Rotary goes digital to eradicate polio

Polio cases may have decreased worldwide by 99% since 1988, but Rotary International is set to launch an online campaign featuring the World's Biggest Commercial with the ultimate aim of completely eradicating the disease.

Organization: Rotary International
Campaign: World's Biggest Commercial
PR agency: GolinHarris
Launch: October 24

Objective: Polio cases may have decreased worldwide by 99% since 1988, but Rotary International is set to launch an online campaign featuring the World's Biggest Commercial with the ultimate aim of completely eradicating the disease. 

“We're trying to get more people to understand that polio, a disease many people think doesn't exist anymore, still threatens children around the world,” says David Alexander, acting CCO at the volunteering nonprofit. “We want people to understand that this is a historical effort, and it would be only the second disease ever eliminated in human history.”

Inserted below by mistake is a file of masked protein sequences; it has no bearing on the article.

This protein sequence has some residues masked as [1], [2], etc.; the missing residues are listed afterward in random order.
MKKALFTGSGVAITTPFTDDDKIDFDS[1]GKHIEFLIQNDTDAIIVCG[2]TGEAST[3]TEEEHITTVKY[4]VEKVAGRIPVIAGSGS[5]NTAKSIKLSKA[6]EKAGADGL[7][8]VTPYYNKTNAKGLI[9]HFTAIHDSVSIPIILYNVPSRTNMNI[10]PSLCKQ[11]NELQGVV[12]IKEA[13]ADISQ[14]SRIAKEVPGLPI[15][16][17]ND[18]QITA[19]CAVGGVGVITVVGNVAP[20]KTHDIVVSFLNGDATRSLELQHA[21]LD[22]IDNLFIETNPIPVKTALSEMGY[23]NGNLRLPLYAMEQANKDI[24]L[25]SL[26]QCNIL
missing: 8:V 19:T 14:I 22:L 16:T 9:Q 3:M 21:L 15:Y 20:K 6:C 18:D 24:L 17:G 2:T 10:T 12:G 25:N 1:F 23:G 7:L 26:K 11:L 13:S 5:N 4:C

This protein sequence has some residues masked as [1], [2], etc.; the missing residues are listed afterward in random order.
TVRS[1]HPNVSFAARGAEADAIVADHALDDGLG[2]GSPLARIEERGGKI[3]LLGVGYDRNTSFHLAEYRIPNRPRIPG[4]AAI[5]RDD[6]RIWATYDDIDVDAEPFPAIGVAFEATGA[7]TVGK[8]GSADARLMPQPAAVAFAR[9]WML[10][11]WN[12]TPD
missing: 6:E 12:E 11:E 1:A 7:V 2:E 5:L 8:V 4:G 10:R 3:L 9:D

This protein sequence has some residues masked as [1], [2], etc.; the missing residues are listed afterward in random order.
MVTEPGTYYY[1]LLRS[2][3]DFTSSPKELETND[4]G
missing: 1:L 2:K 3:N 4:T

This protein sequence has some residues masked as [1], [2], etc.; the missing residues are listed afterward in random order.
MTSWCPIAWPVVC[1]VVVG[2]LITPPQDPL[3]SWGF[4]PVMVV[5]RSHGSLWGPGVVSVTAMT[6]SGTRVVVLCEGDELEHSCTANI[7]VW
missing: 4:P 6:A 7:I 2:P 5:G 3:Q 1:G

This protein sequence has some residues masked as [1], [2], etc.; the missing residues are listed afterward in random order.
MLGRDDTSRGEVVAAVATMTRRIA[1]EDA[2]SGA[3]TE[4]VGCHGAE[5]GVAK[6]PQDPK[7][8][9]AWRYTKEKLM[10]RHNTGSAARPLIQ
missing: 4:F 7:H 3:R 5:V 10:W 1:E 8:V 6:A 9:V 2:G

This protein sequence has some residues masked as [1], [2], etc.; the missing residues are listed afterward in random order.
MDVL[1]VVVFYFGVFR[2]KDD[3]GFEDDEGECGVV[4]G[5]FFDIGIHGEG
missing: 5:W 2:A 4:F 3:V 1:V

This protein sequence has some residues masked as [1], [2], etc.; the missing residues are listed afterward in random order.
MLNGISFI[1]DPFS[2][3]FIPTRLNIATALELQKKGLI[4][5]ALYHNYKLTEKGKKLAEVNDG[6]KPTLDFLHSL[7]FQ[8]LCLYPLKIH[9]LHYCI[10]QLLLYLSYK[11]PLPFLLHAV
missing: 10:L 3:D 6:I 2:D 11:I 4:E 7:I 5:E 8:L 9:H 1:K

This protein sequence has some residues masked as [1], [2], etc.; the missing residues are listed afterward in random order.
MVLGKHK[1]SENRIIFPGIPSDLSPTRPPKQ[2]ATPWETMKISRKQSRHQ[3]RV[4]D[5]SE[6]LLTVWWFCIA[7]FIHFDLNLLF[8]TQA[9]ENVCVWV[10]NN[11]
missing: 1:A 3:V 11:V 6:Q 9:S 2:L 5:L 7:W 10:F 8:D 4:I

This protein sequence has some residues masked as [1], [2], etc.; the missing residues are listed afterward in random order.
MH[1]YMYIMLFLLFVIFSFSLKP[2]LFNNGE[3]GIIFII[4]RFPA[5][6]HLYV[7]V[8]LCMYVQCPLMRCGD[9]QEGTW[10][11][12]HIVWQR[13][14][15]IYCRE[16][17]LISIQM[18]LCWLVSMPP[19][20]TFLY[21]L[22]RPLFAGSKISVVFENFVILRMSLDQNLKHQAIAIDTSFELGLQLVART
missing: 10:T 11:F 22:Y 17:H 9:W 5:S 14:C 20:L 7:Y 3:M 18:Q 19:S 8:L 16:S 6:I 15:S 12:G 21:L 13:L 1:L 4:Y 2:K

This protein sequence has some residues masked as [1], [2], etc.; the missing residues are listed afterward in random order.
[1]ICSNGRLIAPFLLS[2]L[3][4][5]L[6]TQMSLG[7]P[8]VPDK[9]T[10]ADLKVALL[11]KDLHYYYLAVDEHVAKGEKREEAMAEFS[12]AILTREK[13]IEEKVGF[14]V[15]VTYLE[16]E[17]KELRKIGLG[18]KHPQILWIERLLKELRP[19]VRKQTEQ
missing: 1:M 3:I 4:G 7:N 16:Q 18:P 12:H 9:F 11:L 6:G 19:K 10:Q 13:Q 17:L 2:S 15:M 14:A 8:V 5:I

Idea: World Polio Day, scheduled for October 24, is part of a global awareness-building initiative that Rotary International implemented for its PolioPlus program. It is one of the largest global health initiatives, according to Alexander.

Participants can add comments to the commercial at EndPolioNow.org. They will be featured alongside messages from people such as Bill Gates, Jackie Chan, Amanda Peet, Archbishop Desmond Tutu, and Queen Noor of Jordan.

“The purpose is to educate people about this opportunity and to get people excited to participate and be a part of history,” explains Alexander.

Tools: Rotary International is using a digital platform and relying on social media initiatives to extend the life of the commercial, adds Alexander.

“We'll work with our 1.2 million members and use our social media vehicles to connect with them and with their networks and communities to promote this opportunity,” he adds. The ad will be hosted on EndPolioNow.org.

Measurement: Rotary will gauge success by how many people contribute to the commercial, as well as the amount of times it is viewed. However, the ultimate goal is ending polio. “If we can end the disease, it's a huge win for global health,” Alexander says.

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